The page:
Trouble brews, however, when children are asked to shoulder more of the physical or emotional load than they are developmentally ready to manage. This can happen when one parent begins to lean on a child, often the eldest daughter or son, for emotional support or as a confidant in the absence of a spouse. While most children willingly try to meet their parent’s need for support, they tend to be psychologically unable to fulfill such an adult role and can grow up with lingering feelings of inadequacy and failure.
Parents can help by allowing their children to experience the joys and fewer responsibilities of childhood as much as possible. Parents can also develop and maintain their connections with other adults to meet their own needs for companionship and emotional support.
Parenting style. Parenting style is an important factor in children’s response to divorce. Some parents are generally warm and accepting of their children, but do not generally set limits or enforce rules or structure in the family. At times, they and their children appear to be almost peers or friends. Children raised in this way are less likely to develop good self-control and can be aggressive or impulsive.
Other parents harshly enforce a variety of rigid rules at home with less warmth or respect for the children. Children raised in this way may turn out to be angry, defiant, and dishonest in dealing with others.
Still other parents neglect their children for the sake of their own needs and are simply not there for their children. Children raised in this way may develop a variety of psychological or behavioral problems.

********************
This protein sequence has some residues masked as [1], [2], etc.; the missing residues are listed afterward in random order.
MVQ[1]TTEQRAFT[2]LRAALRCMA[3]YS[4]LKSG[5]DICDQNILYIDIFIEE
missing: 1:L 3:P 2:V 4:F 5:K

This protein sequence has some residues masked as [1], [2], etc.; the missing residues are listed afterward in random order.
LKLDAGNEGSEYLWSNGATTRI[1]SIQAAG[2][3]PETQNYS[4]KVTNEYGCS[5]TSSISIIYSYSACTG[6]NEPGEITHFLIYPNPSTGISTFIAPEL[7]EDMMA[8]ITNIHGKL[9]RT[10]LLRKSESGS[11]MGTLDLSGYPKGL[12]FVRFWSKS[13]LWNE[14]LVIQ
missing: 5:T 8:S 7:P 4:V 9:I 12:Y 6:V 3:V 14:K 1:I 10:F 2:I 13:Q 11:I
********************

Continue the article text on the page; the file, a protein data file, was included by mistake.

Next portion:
The most protective style of parenting, and the one associated with the most well-adjusted children, is one where parents have rules, structure, and expectations for appropriate behavior. They are not afraid to back up these expectations with fair, consistent discipline. These parents are clearly the adults in the family, but they show respect and love for their children. This style of raising children is probably the most powerful protection against the risks associated with divorce. To the extent that each parent can use this style of parenting, the children will fare better.
The role of schools and adults outside the family. Sometimes children have connections with schools, teachers, coaches, clergy, counselors, or other adults who use the same caring, consistent, and structured approach that is most successful for parents. The positive effects of these adults can be significant protective factors for children from divorced families. Divorcing parents are thus advised to seek out these positive relationships for their children by contacting the staff at school, involving their children in structured extracurricular activities, or by seeking support from their religious community.
Change in the family’s standard of living. Most families experience a significant drop in income after a divorce. Money once applied to one household now supports two, and single mothers frequently earn less than single fathers. It is often impossible to stay in the same home, attend the same school, and have the same lifestyle that the family enjoyed before the divorce. This is a common and often unavoidable risk in divorced families because maintaining economic stability is clearly a protective factor for children.